Isabelle Huppert, the Mona Lisa of Cinema
Sadistic piano teachers, lovesick young hairdressers, frosty chocolate-factory directors, dark ladies crushed in the French provinces, stuttering factory workers, honest magistrates or evil mothers who can slice the screen to shreds with a single glance.
There are truly few actresses on the international scene who, like Isabelle Huppert, have that ability to give shape, in the versatility of the her many roles, to that disturbing femininity that is a narrative all on its own and all on its own manages to shift the air as soon as she enters a shot.
Whether this allure passes through the figure of a mother, a wife, a lover or a confirmed spinster, whether it becomes precious fertilizer for dramatic stories or comic tales, doesn’t matter. The specific application varies neither the return nor the quality. This is a tangible sign that to arrive at the same point from such different paths, there can be no shortcuts. Just performers on a huge scale.
It is for this rare talent for performance that the 64th Locarno Film Festival and its artistic director, Olivier Père (see the press release), wish to pay tribute to Isabelle Huppert with its highest honour in the acting field: the Excellence Award Moët & Chandon. Not that Huppert suffers from any lack of awards, given that after the great success of her early theatrical career, her appearances on film have been showered with prizes.
There was the Most Promising Newcomer BAFTA she won for The Lacemaker by Claude Goretta (as luck would have it, winner of a Pardo alla carriera at Locarno 64), the two Volpi Cups at the Venice Film Festival (for A Story of Women and La Cérémonie, both by Chabrol) and on up to the two Palms at Cannes for Best Actress (Violette Nozière, also Chabrol, and Michael Haneke’s The Piano Teacher).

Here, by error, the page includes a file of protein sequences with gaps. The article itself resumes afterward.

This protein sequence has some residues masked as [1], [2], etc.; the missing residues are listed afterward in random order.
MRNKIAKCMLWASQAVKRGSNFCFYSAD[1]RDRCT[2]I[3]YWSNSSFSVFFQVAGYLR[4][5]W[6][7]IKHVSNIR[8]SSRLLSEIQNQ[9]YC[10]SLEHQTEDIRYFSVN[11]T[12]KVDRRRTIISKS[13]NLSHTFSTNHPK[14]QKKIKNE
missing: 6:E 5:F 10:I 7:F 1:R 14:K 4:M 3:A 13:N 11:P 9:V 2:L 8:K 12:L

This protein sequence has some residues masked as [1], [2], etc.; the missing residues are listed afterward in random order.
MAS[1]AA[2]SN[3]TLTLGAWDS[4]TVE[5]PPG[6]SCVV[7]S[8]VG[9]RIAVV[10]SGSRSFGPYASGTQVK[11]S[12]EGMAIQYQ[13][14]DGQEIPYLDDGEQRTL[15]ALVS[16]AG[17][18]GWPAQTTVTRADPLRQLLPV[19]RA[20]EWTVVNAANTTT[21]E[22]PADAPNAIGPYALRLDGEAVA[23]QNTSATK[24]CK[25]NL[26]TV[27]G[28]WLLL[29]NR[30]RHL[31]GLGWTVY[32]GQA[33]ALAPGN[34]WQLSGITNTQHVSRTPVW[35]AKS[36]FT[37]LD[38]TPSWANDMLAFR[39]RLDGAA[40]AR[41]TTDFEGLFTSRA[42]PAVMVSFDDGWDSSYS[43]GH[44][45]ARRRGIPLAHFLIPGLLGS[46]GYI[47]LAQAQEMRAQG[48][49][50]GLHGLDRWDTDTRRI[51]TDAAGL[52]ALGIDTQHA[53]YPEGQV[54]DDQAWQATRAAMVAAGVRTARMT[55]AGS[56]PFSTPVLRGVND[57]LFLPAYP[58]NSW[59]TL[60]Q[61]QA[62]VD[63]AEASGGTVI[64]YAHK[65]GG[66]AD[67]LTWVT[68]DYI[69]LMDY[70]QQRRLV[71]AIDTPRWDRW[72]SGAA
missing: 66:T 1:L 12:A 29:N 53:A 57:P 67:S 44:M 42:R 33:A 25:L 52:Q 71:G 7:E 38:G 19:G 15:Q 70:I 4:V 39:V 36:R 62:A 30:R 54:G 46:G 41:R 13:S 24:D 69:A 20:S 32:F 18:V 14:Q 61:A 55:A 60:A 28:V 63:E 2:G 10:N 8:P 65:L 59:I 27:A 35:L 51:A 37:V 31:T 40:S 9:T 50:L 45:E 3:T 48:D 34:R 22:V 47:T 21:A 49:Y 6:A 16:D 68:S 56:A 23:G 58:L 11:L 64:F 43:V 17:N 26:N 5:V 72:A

This long string of recognitions – here we’ve only touched on the highlights – has led her to be crowned a true queen of the festivals. It’s no coincidence that for years the joke has been going around at every major film festival that films starring Huppert should always be out of competition, otherwise the prize for best actress is a foregone conclusion. The quip says a lot, but it doesn’t tell the whole story, given that these tributes are often linked to a series of films that automatically enter the pantheon of cinema.
Just run your finger down her filmography, and you’ll find a geographic map of European arthouse cinema. Not just France (Tavernier, Chabrol, Godard, Téchiné, Jacquot, Ozon, Honoré), but also Italy (Bolognini, Ferreri, the Taviani brothers), Switzerland (Goretta), Austria (Haneke) and Poland (Wajda).
Even her forays into American cinema, after a first experience with Otto Preminger’s Rosebud, have been associated with one of the most beautiful and damned movies in the history of film, Michael Cimino’s Heaven’s Gate, which has entered the annals for the huge discrepancy between production costs and box-office takings and the resulting collapse of a major studio. In other words, latitudes might vary, but she is always there, ready to carve the hidden heart of her characters into the pale flesh of her face and the ambiguity of her smile. The Excellence Award Moët & Chandon is an award for all this, lying beyond the individual films in which she has acted, or rather, recognizing them all together.Lorenzo Buccella